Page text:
Even when a trauma victim is aware of the triggers that may cause a re-experience, it is impossible to avoid all situations in which the presence of a trigger is a possibility. When the triggers are unidentifiable, it is impossible to avoid these situations. In the early stages of working through trauma, it is critical to minimize exposure to potentially triggering environments. A trauma center functions as a protected environment in which the trauma survivor can begin to explore memories of traumatic events in a cautious and controlled manner.
Because trauma survivors encounter these trigger situations frequently, they feel the need to be constantly vigilant – they perceive danger all around them. This vigilance may result in insomnia, a common symptom of post-traumatic stress disorder. This agitation also manifests as irritability and sudden angry outbursts. Because memories of a traumatic event can be a tremendous obstacle in everyday life, in some cases the mind will block out certain parts of the memory for survival purposes. While this helps alleviate the trauma in the moment, it can be detrimental to one’s psyche over time, as triggers continue to provoke emotional responses. In cases where memories of the traumatic event are mentally inaccessible, recovery depends on integrative and experimental therapies. A trauma survivor in such a situation has the best odds of recovery in the setting of a trauma center, where he or she benefits from a multifaceted approach to therapy.
Some symptoms of post-traumatic stress disorder persist even without the presence of triggers. The constant fear of returning to the memory of a traumatic experience, as well as the pain of reliving that experience again and again, can leave a trauma survivor emotionally exhausted. The nurturing environment of a trauma center is welcoming to those individuals who feel defeated by past trauma. As previously mentioned, it is also common for an individual suffering from post-traumatic stress disorder to dissociate. Dissociation is the mind’s way of numbing itself when emotional and mental activity go into overdrive. An individual who dissociates will be emotionally inaccessible, and may appear to be flat, cold, or distant. In some cases, dissociation leads to problems with memory and the tendency to become confused in ordinary situations. For individuals who experience these symptoms, whose lives are constantly impaired by past trauma, treatment in a trauma center is crucial. The specialized care a trauma center provides will help them not only to work through the trauma itself, but also to relearn how to navigate the world around them.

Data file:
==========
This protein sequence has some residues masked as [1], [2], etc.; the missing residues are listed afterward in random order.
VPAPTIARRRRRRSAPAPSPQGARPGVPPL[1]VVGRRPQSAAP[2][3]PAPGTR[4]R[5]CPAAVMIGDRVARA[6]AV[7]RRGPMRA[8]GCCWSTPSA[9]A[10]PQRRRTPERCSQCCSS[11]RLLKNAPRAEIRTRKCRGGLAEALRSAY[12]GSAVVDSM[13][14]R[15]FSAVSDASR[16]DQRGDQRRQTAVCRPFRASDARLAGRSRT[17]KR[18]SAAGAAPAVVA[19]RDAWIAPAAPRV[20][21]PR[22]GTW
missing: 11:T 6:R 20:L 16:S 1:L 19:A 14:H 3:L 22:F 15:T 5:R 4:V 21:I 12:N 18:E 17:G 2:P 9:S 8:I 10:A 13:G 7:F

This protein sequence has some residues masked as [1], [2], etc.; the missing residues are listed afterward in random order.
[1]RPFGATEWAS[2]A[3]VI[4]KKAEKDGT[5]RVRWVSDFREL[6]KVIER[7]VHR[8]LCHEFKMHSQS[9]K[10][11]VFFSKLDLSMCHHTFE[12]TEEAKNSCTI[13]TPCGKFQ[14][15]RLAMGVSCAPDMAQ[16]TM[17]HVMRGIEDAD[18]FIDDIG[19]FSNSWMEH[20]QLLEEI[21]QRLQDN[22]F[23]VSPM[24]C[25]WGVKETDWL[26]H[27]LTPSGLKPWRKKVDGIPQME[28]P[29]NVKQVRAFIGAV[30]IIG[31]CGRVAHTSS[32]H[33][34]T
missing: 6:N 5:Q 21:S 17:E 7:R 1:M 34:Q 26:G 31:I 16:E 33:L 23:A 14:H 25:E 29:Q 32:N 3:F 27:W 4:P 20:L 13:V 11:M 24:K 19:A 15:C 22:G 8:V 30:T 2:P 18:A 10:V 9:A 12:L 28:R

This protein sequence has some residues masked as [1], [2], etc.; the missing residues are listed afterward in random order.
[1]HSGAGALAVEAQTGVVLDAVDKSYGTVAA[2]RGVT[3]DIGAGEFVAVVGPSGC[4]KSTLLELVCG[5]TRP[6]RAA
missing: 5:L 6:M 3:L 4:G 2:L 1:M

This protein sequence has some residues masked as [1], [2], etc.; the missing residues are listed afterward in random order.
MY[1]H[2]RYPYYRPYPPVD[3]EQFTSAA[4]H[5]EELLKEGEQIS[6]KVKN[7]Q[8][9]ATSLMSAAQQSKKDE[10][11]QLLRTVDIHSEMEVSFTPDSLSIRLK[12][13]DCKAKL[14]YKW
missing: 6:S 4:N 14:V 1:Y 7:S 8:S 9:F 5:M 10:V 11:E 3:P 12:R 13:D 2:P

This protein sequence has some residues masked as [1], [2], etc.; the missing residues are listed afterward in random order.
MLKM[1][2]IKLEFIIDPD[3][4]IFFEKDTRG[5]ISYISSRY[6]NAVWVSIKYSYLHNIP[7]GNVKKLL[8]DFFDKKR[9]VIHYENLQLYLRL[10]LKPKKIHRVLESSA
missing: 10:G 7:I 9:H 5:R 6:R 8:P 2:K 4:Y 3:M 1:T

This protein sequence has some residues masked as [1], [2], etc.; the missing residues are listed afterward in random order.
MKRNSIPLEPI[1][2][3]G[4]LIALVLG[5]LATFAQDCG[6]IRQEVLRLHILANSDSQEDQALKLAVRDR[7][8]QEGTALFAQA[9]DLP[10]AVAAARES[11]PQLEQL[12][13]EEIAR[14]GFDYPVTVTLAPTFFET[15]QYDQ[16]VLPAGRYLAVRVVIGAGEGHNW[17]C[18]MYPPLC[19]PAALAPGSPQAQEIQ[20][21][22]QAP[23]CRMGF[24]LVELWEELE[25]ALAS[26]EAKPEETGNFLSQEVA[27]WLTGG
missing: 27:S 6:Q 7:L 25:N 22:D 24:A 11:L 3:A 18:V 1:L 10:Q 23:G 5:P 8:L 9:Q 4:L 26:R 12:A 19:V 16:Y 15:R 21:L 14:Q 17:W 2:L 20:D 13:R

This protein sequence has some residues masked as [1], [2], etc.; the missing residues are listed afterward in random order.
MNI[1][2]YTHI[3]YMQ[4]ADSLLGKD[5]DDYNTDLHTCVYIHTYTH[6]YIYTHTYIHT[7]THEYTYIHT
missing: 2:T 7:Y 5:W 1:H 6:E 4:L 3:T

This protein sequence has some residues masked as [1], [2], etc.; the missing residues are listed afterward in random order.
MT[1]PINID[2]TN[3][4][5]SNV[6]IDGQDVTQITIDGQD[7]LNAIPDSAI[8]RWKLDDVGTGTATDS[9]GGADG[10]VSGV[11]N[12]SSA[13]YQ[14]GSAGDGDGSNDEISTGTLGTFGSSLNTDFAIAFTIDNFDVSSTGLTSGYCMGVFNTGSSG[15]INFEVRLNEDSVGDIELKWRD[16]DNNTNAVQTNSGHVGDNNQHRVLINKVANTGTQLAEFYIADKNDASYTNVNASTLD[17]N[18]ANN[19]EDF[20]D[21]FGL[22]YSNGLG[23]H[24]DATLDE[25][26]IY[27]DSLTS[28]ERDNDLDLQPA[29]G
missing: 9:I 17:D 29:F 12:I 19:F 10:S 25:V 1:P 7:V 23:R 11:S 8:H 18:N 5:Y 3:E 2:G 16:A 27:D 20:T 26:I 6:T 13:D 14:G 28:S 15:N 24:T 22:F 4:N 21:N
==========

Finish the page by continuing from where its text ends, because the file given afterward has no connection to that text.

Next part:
CAN A TRAUMA SURVIVOR RECOVER?
As post-traumatic stress disorder is largely a condition of the mind and body acting of their own volition, individuals who suffer from it sometimes come to feel helpless against the condition. When symptoms do not subside on their own, these individuals lose hope and begin to experience depression and loss of self esteem. Treatment in a trauma center will help these individuals understand that essential aspects of their sense of self and the world around them have been violated, and these wounds do not heal on their own. In the care of a trauma center, survivors of traumatic events have the ability to commence the healing process. This process will not be easy, nor will it be quick, but it will offer these individuals the chance at a new life – a life in which they can finally be set free from the grasp of the events that haunt them.